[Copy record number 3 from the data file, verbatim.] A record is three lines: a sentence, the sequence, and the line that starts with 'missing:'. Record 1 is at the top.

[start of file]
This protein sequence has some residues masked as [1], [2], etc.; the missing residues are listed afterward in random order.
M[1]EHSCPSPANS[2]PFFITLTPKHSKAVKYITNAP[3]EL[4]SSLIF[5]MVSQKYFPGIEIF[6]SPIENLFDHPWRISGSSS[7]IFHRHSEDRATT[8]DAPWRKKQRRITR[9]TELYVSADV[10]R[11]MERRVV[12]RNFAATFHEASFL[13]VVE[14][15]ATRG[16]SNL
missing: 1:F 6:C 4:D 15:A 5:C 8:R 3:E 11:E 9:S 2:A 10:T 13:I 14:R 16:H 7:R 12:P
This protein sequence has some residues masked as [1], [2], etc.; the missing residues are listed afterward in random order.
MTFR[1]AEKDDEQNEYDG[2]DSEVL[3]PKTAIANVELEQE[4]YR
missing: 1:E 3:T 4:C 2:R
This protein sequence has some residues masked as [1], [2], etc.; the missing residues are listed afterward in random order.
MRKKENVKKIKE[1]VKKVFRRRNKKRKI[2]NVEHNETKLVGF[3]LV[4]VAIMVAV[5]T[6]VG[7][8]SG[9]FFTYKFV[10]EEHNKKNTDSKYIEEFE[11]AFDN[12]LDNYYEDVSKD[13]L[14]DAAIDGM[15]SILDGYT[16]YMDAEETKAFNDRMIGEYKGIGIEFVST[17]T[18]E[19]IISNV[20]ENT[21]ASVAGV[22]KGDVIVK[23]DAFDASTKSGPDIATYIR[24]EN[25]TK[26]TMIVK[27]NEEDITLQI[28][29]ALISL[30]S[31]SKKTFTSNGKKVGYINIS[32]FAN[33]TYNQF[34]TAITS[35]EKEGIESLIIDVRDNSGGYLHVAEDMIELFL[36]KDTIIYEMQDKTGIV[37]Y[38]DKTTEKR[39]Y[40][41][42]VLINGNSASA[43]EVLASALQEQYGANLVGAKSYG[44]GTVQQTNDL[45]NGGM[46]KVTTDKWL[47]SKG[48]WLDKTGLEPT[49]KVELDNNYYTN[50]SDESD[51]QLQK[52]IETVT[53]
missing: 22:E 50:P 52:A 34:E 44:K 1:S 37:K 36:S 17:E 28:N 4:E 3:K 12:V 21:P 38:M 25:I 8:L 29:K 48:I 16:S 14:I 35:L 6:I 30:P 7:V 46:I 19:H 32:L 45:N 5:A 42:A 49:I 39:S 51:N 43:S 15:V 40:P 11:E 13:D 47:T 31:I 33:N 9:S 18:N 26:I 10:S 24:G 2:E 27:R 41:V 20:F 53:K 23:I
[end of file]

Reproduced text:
This protein sequence has some residues masked as [1], [2], etc.; the missing residues are listed afterward in random order.
MRKKENVKKIKE[1]VKKVFRRRNKKRKI[2]NVEHNETKLVGF[3]LV[4]VAIMVAV[5]T[6]VG[7][8]SG[9]FFTYKFV[10]EEHNKKNTDSKYIEEFE[11]AFDN[12]LDNYYEDVSKD[13]L[14]DAAIDGM[15]SILDGYT[16]YMDAEETKAFNDRMIGEYKGIGIEFVST[17]T[18]E[19]IISNV[20]ENT[21]ASVAGV[22]KGDVIVK[23]DAFDASTKSGPDIATYIR[24]EN[25]TK[26]TMIVK[27]NEEDITLQI[28][29]ALISL[30]S[31]SKKTFTSNGKKVGYINIS[32]FAN[33]TYNQF[34]TAITS[35]EKEGIESLIIDVRDNSGGYLHVAEDMIELFL[36]KDTIIYEMQDKTGIV[37]Y[38]DKTTEKR[39]Y[40][41][42]VLINGNSASA[43]EVLASALQEQYGANLVGAKSYG[44]GTVQQTNDL[45]NGGM[46]KVTTDKWL[47]SKG[48]WLDKTGLEPT[49]KVELDNNYYTN[50]SDESD[51]QLQK[52]IETVT[53]
missing: 22:E 50:P 52:A 34:E 44:K 1:S 37:K 36:S 17:E 28:N 4:E 3:K 12:V 21:P 38:M 25:I 8:L 29:K 48:I 16:S 14:I 35:L 6:I 30:P 7:V 46:I 19:H 32:L 45:N 5:A 42:A 49:I 39:S 51:N 43:S 15:V 40:P 11:E 13:D 47:T 31:I 33:N 9:S 18:N 26:I 10:S 24:G 2:E 27:R 41:V 20:F 53:K 23:I